With this out of the way, let me turn to what we are here for: The music, or rather ‘eating the pudding’ dished up in the first paragraph. For this recording, Collins had to be paired with an equally accomplished pianist. For this purpose, Noriko Ogawa, whose complete set of Debussy’s piano music (BIS) scored high with The Gramophone, seemed a logical partner. And rightly so. She certainly isn’t the shy accompanist hired with the sole purpose of letting the soloist shine. Her contribution is an essential part of the combined effort.

The Rhapsodie being an examination piece, it is clear that Debussy has included as many pitfalls as possible for the poor student to show what he’s worth. In these first eight minutes it becomes already crystal clear that Collins does not only pass, but also eminently surpasses his ‘exam’ by any virtuoso standard; flying over the technical obstacles, whilst skillfully accentuating the ‘dreamy’ elements Debussy is so famous for. And with similar magic mastery handling tone and dynamic differences in Widor’s showpiece. As I suggested elsewhere, the quality of an instrument alone, In Collins case a Yamaha Artist Model SE, does not make a top-rated player. It demands someone knowing how to get the best out of his instrument, like switching effortlessly from pp to ff and from the lowest to the highest notes without clipping the listener’s ears.

My personal favourite is Saint-Saëns’ Sonata for clarinet and piano. A lovely piece of work, despite a sombre third movement. Together with Norika Ogawa he ably and serenely builds up his credentials as an accomplished French tone enchanter, thereby posthumously assisting Saint-Saëns in his effort to “giving seldom considered instruments (in France!) an opportunity to be heard”.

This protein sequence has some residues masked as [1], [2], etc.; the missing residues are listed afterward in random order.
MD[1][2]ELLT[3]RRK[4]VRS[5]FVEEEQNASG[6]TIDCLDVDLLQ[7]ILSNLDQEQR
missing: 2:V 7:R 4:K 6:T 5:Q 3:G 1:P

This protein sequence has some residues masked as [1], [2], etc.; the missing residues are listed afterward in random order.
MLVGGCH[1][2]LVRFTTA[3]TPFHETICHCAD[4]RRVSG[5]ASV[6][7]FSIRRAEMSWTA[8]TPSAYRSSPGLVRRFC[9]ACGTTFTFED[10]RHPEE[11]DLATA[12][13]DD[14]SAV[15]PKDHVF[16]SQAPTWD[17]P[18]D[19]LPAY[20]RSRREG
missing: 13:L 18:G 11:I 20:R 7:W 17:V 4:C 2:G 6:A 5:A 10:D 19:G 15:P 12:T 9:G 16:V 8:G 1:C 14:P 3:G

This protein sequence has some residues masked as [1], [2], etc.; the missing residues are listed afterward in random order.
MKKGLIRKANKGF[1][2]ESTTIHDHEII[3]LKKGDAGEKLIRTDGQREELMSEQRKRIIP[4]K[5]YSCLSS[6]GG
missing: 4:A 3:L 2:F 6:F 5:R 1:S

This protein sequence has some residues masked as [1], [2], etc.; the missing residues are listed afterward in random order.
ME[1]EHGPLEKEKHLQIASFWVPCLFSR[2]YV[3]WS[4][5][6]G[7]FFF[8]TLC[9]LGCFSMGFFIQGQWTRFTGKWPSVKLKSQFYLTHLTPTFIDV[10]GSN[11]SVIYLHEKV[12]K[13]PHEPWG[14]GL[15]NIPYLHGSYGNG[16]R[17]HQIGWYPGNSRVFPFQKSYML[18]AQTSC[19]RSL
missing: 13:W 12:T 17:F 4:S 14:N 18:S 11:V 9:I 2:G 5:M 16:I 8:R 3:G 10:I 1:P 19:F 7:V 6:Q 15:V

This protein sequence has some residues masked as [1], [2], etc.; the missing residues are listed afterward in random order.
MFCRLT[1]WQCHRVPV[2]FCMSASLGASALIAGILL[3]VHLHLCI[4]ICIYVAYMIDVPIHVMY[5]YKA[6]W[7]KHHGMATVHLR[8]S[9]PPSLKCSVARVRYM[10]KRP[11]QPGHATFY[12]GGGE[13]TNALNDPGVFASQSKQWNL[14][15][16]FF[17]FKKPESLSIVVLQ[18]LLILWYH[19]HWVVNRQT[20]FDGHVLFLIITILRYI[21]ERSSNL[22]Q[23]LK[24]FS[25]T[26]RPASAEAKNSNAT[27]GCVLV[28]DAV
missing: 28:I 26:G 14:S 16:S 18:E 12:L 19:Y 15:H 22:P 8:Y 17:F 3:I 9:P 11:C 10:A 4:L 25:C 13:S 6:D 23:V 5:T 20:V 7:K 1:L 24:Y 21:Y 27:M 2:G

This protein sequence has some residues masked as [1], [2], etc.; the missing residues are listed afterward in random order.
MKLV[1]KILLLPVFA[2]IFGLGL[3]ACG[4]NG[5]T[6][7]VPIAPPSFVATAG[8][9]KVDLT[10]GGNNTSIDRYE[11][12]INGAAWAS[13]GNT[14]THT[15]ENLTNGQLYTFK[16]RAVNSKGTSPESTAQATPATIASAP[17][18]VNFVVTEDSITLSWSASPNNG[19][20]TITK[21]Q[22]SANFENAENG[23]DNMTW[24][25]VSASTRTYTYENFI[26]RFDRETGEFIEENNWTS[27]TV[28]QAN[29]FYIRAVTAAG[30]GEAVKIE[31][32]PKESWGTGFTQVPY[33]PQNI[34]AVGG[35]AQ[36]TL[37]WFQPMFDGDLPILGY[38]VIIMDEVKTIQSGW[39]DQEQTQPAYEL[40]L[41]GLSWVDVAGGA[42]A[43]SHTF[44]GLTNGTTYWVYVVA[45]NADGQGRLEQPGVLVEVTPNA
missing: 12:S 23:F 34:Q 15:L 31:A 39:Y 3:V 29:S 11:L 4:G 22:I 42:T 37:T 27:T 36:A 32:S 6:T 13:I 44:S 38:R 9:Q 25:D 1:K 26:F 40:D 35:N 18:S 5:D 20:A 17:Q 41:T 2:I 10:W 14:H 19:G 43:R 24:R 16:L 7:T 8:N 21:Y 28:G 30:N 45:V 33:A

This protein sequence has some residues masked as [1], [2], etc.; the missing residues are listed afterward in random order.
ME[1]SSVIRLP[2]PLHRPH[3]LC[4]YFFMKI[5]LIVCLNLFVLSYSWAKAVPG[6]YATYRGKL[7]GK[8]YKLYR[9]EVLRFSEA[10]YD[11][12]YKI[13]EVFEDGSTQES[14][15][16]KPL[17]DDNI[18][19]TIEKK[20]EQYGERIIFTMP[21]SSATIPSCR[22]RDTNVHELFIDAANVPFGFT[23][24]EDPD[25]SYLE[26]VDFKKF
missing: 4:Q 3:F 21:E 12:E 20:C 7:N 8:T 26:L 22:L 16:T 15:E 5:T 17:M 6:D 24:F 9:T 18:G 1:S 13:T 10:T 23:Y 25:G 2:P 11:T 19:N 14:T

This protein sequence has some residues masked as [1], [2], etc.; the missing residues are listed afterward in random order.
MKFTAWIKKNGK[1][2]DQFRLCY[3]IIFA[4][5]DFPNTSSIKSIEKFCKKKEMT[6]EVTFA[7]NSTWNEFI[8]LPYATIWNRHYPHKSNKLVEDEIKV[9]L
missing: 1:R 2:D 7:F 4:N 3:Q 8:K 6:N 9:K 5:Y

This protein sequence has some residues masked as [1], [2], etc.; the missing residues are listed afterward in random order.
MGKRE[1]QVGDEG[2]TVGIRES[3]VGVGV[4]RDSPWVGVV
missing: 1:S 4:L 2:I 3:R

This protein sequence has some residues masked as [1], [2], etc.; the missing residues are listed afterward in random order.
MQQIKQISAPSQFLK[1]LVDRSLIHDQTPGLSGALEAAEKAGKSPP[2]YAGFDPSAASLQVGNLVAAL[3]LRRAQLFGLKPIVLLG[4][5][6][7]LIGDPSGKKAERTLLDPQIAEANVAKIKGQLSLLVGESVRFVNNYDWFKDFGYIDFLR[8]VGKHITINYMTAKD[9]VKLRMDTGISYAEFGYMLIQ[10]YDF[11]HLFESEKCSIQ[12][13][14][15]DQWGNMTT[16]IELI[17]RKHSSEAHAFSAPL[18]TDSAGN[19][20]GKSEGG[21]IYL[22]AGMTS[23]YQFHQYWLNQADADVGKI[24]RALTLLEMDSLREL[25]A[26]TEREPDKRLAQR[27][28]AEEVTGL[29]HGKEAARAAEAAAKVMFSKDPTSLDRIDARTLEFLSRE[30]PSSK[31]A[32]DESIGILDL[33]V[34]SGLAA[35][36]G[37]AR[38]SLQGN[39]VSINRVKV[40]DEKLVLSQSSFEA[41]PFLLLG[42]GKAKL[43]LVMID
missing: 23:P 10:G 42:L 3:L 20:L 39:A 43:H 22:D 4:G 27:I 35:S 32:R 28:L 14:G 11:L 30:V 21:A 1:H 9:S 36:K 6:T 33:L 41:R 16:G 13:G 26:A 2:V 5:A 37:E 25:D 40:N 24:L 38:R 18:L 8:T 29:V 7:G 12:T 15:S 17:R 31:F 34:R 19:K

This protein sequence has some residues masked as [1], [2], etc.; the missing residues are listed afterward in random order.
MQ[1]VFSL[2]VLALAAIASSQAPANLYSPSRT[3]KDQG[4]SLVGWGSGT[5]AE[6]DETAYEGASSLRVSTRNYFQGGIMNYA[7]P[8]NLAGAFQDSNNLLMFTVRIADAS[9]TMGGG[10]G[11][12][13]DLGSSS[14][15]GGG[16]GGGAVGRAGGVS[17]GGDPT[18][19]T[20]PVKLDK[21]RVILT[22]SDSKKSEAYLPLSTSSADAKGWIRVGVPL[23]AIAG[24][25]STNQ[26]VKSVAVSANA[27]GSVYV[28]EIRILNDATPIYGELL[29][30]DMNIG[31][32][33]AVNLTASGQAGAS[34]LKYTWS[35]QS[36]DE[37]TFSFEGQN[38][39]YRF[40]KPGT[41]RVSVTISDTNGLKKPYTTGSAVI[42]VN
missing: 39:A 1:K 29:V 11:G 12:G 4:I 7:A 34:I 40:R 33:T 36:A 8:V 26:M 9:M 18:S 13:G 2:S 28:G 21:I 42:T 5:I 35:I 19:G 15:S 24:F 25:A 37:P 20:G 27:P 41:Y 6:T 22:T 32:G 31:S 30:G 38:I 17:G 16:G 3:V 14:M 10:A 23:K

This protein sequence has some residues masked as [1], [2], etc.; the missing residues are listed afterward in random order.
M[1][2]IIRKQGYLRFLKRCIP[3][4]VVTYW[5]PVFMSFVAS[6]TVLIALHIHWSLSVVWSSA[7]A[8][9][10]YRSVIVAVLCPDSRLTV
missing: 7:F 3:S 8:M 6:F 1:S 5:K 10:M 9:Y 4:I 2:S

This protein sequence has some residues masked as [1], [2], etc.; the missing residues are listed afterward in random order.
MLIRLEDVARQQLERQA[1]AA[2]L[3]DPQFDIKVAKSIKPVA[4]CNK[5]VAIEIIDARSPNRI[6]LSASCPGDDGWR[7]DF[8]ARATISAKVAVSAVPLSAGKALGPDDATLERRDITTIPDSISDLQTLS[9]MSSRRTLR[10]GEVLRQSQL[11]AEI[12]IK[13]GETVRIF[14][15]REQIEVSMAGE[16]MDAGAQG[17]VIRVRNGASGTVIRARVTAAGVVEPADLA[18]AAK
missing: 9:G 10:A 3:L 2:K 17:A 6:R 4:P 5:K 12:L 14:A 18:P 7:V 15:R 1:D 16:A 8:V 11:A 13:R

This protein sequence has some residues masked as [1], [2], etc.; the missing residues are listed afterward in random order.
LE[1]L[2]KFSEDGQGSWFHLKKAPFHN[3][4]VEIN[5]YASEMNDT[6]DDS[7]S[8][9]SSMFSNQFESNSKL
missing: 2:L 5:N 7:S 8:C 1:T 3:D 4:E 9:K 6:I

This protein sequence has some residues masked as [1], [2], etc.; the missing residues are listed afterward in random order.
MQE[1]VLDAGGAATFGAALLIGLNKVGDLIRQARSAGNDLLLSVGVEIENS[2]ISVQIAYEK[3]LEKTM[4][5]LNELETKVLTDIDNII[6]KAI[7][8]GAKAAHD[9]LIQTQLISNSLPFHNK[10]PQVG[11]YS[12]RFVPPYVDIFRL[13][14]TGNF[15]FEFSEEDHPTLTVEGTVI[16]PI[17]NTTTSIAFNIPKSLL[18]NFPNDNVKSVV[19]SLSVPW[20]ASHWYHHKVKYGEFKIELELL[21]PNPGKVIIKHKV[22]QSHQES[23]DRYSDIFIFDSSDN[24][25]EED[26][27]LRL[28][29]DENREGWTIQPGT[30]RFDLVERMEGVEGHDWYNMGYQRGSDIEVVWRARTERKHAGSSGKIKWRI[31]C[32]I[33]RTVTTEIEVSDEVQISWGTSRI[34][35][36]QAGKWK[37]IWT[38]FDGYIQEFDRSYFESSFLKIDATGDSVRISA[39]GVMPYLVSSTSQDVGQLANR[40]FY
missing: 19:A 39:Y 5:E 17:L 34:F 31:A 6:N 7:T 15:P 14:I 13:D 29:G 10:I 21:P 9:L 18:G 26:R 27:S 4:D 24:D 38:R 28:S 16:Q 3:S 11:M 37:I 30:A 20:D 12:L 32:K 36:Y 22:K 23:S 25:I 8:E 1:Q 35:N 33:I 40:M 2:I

Like Widor's, I had never heard of André Messager’s and Henri Rabaud’s competition pieces. Collin dances cheerfully through Messager’s ‘Solo de concours’, a virtuoso demonstration piece with little musical content. Rabaud is more conventional, but demands from the clarinettist to use all the technical tricks the instrument allows. Collins obliges as though he has more than 10 fingers.

From an artistic perception the best part is saved for the end, be it in totally different aspects. Poulenc’s brilliant double clarinet ear teaser, where Collins is joined by Sérgio Pires, solo clarinettist of the Musikkollegium Winterthur (one of Switzerland's best regional formations), precedes Poulenc’s short but strikingly confrontational Clarinet Sonata, giving Collins and Ogawa a chance to balance opposing sentiments, the ‘tristesse’ of the first movement with high spirits of the final, drawing a compelling programme to a close.

Saying that Collins and his supportive partner, Ogawa, have succeeded their exam with flying colours sounds patronizing, but it is by all means true. The pudding tasted even better than expected.

Soundwise, I liked the perfect blend between piano and clarinet, both engineered to the best ability of the medium.

Blangy-le-Château, Normandy, France

Copyright © 2021 Adrian Quanjer and